Back at Spahn ranch, a class order was shaping between the women of the Manson Family.

“Charlie had his front street girls, pretty girls who he used to lure men into the family, and his backstreet girls who were useful for their work and their loyalty to him. I was a backstreet girl. I was the designated mother. I cooked, I did the laundry and ironing, and I took care of the children, though I didn’t have a child of my own.” — Patricia Krenwinkel quoted in The Manson Women and Me: Monsters, Morality, and Murder by Nikki Meredith ©2018 Citadel Press

Manson’s domination permeated all aspects of Family life, from sex and sleeping arrangements, to procreation, domestic tasks and meal time.

The women were paired up in a buddy system that reflected those that pimps use to ‘break in’ new girls using older, more experienced working prostitutes.

“Pat Krenwinkel had been the person that in the group was more or less designated to keep an eye on me… I don’t know why he picked Pat, but when I first got to the ranch, he had told me to stay close to Pat, that she was the most tuned in to him.” — Leslie Van Houten, from her 2016 Parole Hearing

Pat (now nicknamed Katie) was also encouraged to take on a big-sister role with Dianne. Katie was one of the more co-dependent Family members, desperate and needy for love and validation. Perhaps Charlie sensed the loneliness that resided within Krenwinkel and that, without mooring her to the women, she’d be lost to him.

“We washed our clothes in a creek behind the ranch, much as I imagine they would have done in the actual Old West… Sometimes Patty would come with me to help me hang the wash. She and I kidded around, but sometimes we could really talk to each other. I liked listening to her as she painted pictures with her words.” — Member of the Family: My Story of Charles Manson, Life Inside His Cult, and the Darkness That Ended the Sixties by Dianne Lake, Deborah Herman ©2017 William Morrow

In September, the Mendocino Witches went to trial. Only Mary was charged with possession with intent to distribute (the others with misdemeanor possession and solicitation). The others were found not guilty. The court had its ‘ringleader’ and was satisfied.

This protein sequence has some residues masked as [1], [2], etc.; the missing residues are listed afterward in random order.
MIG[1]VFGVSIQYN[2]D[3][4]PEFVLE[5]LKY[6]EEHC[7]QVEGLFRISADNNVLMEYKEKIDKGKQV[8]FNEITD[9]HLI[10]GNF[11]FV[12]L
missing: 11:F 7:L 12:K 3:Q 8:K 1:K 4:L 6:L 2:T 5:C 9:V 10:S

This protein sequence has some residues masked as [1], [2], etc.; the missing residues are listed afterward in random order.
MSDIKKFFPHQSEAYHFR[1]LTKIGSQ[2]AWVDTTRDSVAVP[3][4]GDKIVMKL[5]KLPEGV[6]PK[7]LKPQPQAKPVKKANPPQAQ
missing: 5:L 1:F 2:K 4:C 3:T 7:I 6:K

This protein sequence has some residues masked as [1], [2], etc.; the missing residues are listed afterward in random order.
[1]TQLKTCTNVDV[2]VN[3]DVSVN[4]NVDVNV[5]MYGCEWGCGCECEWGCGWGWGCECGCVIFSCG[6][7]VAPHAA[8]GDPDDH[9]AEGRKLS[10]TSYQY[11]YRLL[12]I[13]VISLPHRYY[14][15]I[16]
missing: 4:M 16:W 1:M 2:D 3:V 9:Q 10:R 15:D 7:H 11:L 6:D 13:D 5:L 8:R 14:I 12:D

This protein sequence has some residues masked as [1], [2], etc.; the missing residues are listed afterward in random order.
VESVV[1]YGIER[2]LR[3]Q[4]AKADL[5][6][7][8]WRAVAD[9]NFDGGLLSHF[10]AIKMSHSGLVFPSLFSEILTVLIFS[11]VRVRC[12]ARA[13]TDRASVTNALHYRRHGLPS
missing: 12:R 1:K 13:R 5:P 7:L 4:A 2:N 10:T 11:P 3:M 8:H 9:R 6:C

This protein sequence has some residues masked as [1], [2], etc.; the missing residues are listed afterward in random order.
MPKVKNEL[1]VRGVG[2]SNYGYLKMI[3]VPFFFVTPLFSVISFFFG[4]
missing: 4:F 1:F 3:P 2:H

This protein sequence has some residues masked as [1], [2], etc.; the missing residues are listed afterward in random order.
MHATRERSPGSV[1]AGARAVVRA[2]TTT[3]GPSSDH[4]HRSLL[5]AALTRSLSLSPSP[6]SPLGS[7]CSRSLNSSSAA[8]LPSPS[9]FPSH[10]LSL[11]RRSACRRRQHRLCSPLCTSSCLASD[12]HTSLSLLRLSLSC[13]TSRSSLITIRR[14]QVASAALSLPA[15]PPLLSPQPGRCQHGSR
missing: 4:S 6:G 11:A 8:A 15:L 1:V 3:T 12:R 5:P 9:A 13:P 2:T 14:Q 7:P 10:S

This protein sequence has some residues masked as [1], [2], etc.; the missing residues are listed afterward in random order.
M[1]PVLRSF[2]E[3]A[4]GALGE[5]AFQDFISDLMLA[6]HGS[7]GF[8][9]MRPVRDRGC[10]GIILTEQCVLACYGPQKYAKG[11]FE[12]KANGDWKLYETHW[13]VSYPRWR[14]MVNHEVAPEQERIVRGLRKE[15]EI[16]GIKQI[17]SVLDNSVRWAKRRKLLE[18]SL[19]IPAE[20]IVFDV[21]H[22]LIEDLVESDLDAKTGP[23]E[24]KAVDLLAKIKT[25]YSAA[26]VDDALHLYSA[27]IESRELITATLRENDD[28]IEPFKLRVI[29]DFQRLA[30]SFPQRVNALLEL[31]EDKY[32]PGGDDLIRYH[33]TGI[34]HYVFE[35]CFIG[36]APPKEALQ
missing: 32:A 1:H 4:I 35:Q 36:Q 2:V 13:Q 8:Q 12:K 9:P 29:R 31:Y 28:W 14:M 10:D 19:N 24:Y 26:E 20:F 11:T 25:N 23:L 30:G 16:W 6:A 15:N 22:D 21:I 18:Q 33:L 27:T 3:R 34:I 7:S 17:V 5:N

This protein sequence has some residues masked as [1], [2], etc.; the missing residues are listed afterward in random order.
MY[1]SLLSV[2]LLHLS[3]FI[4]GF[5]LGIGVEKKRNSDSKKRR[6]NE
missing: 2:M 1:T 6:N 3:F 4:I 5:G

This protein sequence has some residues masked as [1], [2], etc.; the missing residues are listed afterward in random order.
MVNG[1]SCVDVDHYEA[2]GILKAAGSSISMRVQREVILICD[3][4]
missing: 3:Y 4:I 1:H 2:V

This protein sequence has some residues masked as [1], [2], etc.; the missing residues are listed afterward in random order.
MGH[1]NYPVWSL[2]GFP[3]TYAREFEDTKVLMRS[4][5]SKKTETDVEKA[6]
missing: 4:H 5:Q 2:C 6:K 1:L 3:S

Tuning In, Dropping Out

LSD became a critical instrument in how Manson broke each of his followers to his will, a virtual sacrament in the Family’s spiritual, social and sexual life.

“Well, we took hundreds of {acid} trips together… it was always very planned because it was a means of control.” — Patricia Krenwinkel from the program “Turning Point” © 1994 American Broadcast Company (ABC)

LSD is effective at switching off the neurons in the brain that control behavior patterns. Normally, we have emotional connections to our belief systems — they are wedded to our past experiences and those who demonstrated them to us at primal ages (parents, siblings). We’d feel guilty, under normal circumstances, throwing away those beliefs but under acid, those feelings of guilt can be subtly removed. But when you break down the ego/id/self of an individual, it is with the purpose of filling the space with something new. Manson’s programming was designed to make his followers submissive enough to satisfy his appetites and those he wished to curry favor with.

Acid validated the idea that Manson could read their minds.

“Charlie seemed to know things about (Pat) no one else did — secret fears, secret dreams — and she was convinced that he had psychic powers. Much later, much, much later, she learned that his skills weren’t supernatural, just super vigilant. ‘He knew how to pay attention to people’s strengths and weaknesses and he knew how to use that information to manipulate people,’ she said. He’d acquired a bag of tricks in prison — some were literally tricks used playing cards and sleight-of-hand maneuvers — which also caused people to believe he possessed extraordinary powers.” — The Manson Women and Me: Monsters, Morality, and Murder by Nikki Meredith ©2018 Citadel Press

Charlie also conducted the orgies. Everyone would lie on the floor of the saloon, a record playing on the jukebox. Charlie placed a tab or capsule of acid on each person’s tongue, reserving a smaller dose for himself so that he could maintain and orchestrate the events.